1. March 8, 2009, Carolina 79 Duke 71. This game was destined for this spot from the moment Tyler Hansbrough announced he was returning for his senior season. It was the biggest senior night in Chapel Hill since Phil Ford’s in 1978, recognizing one of college basketball’s greatest ever and a player who had no business ever making it to senior night in an era of early departures to the NBA. In many ways this felt more like a senior night for me, since we all knew it was not only Tyler’s, Danny Green’s and Bobby Frasor’s final game at the Dean Dome, but also Lawson’s and Wayne Ellington’s. This was the final time we watched the players who together represented the team we watched in person for three years as students, and that thought overshadowed a game that we never once thought was in doubt. Unlike the previous Duke game that year, I watched it with Shannon standing next to me, until a few weeks ago the only Duke game for which that was true. Like the win in Durham a few weeks earlier, this game finished in anticlimactic fashion with anxiousness for the next phase of the season to begin. But after Carolina stormed through the tournament in a way that even exceeded our hopes, they solidified their legacy as one of the greatest teams ever and cemented this game as the most memorable Duke game of my four years at UNC.

The Wait Continues…

I sincerely hoped that my next post would be a celebration of Harrison Barnes’ official announcement, yet it was not meant to be. There was, however, a letter to the editor in today’s Daily Tar Heel enumerating the reasons why Harrison should stay and imploring him to do so. The letter is worth mentioning, mostly due to its stark contrast to a similarly themed letter written by a Dookie who took a very different approach to unsuccesfully pleading with Kyrie Irving.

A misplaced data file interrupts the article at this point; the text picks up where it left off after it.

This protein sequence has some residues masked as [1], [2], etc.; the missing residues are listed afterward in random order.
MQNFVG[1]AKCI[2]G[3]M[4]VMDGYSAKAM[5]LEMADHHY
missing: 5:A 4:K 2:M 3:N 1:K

I am not in the habit of making generalizations based on two individuals’ perspectives, and I do not intend to do so here, even though the Dookie was a Chronicle columnist, not a random student. But if Irving read this column, he no doubt leaves Duke feeling a bit patronized by its student body, perhaps in the same way Elton Brand once felt in a similar situation. The column makes no effort to understand Irving’s situation, instead portraying his consideration of the NBA draft as unambiguously short-sighted and stupid. To arrive at such an absurd perspective on the decision, the author laughably misrepresents Irving’s draft prospects, comparing the likely top overall pick to William Avery, a Duke player who left early a decade ago and was selected on the fringe of the lottery. I understand the light-hearted tone of the column and respect greatly its main points on the superiority of college basketball. But making your best player feel like an idiot wasn’t necessary to communicate those ideals.

Today’s letter, by contrast, did not attempt to make a difficult decision seem easy, and it does not speak to Harrison as if he is a child about to make an immature and catastrophic mistake, and therefore the author deserves credit for a sophisticated and respectful plea. It is, however, not without its problems, not in style but in its evidence.

Kemba Walker will not go second in the draft, but down near the bottom of the top ten. The only players in the draft with a prayer of being selected ahead of Barnes are Irving and Derrick Williams, and only Irving has declared. Barnes and Williams are viewed as a toss-up for the #2 spot, playing similar positions, and much of the decision would depend on which team is selecting second. Moreover, if the Washington Wizards win the lottery, they will not select Irving having already selected John Wall a year ago to play point. In that scenario, Barnes would have a very real chance at being the top pick.